Fossil mycoparasite like
extant Trichoderma (2)
The peculiar ability of the filamentous fungus Trichoderma
to live as a symbiont in plants and to destroy
dangerous fungi, has made its several species and strains well-known
means of crop protection. Continuing research, involving molecular
genetics, with the aim to further
improve its performance, has yielded, in addition to results of
agricultural value, the minor scientific result that the useful combination of traits must have evolved far back in time .
Apparently no fossil evidence of Trichoderma attacking
other hyphae has been found, hence it is interesting, less commercially
than scientifically, that wavy hyphae strongly
resembling extant Trichoderma
 are seen in the Lower Devonian Rhynie chert (Fig.1
Fig.1: Fungus hyphae:
apparently grown along "normal" ones.
Width of the image 4.4mm, same
scale as in Part (1).
Fig.3: Mycoparasite (?) curling
around straight hypha, detail of Fig.2.
(far left): Hyphae grown in a water-filled cavity, preserved in silica gel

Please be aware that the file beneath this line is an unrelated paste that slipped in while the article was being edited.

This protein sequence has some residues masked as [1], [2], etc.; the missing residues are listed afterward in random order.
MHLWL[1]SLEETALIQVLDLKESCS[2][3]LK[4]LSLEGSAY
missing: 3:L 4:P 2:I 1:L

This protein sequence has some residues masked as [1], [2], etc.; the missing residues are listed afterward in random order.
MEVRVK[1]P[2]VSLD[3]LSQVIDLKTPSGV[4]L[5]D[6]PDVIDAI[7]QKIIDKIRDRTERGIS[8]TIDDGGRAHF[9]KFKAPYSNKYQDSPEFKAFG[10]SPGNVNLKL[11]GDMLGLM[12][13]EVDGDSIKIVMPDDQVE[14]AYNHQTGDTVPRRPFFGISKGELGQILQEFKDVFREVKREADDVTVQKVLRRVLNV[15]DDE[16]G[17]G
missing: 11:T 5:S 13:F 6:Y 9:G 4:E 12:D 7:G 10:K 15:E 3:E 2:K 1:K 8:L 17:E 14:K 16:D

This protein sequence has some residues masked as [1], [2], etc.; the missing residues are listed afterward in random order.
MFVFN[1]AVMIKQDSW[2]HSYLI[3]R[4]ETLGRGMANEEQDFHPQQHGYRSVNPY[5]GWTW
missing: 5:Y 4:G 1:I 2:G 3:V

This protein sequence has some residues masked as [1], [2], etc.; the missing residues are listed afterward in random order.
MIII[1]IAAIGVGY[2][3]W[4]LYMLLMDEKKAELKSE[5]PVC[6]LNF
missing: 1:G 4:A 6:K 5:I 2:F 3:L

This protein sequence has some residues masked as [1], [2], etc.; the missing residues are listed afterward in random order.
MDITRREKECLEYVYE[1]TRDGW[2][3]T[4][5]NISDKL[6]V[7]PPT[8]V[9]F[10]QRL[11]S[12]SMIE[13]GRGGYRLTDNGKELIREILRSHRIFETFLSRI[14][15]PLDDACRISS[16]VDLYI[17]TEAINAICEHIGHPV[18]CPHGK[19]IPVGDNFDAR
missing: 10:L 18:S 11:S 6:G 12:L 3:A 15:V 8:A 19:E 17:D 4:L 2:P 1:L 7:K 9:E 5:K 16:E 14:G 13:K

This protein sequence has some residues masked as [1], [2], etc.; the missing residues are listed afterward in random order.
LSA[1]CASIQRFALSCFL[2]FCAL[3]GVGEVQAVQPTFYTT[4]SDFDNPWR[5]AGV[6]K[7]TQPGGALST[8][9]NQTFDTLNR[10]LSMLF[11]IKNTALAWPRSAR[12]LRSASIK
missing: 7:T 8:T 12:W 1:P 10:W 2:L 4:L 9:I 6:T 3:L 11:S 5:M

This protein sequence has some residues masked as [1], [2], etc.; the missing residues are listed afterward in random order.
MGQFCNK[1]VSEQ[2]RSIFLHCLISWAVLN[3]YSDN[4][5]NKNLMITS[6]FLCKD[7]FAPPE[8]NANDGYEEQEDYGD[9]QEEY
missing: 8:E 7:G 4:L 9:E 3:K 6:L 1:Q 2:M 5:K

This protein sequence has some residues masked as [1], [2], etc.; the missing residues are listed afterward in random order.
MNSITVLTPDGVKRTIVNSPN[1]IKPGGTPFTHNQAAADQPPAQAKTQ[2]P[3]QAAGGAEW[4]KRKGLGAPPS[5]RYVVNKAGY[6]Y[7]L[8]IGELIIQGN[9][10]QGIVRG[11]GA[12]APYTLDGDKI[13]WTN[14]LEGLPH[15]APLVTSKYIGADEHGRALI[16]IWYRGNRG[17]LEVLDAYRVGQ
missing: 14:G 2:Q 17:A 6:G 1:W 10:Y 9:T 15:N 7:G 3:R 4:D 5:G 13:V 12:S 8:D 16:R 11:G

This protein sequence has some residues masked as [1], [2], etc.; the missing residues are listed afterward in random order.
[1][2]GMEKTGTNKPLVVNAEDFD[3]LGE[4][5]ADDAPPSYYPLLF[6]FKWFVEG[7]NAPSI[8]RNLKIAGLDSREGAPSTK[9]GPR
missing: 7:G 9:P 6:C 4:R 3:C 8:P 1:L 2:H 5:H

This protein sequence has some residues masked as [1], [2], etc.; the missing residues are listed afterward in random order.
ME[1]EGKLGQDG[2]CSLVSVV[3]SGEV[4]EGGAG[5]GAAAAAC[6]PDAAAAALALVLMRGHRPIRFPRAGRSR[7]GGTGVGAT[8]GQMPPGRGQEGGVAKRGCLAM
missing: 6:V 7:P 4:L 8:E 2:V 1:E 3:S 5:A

turned into chalzedony, topped with quartz; thick microbial stratum
The big loops, possibly in contact with a straight
hypha, suggest a similar parasitic relation as with the narrow turns
and waves in Fig.1. Hence it might be the same fungus or a related one.
Straight and wavy parts combined seem to indicate a variable way of
life. (See Rhynie Chert News 78
1, Fig.6.) Additional observations on peculiar fossil hyphae may contribute to
better understanding the mycoparasitism of the
useful fungus Trichoderma.
 C.P. Kubicek:
Comparative genome sequence analysis underscores mycoparasitism as the
ancestral life style of Trichoderma.
Genome Biol. 2011; 12(4): R40.
 Google: jgi mycocosm trichoderma virens.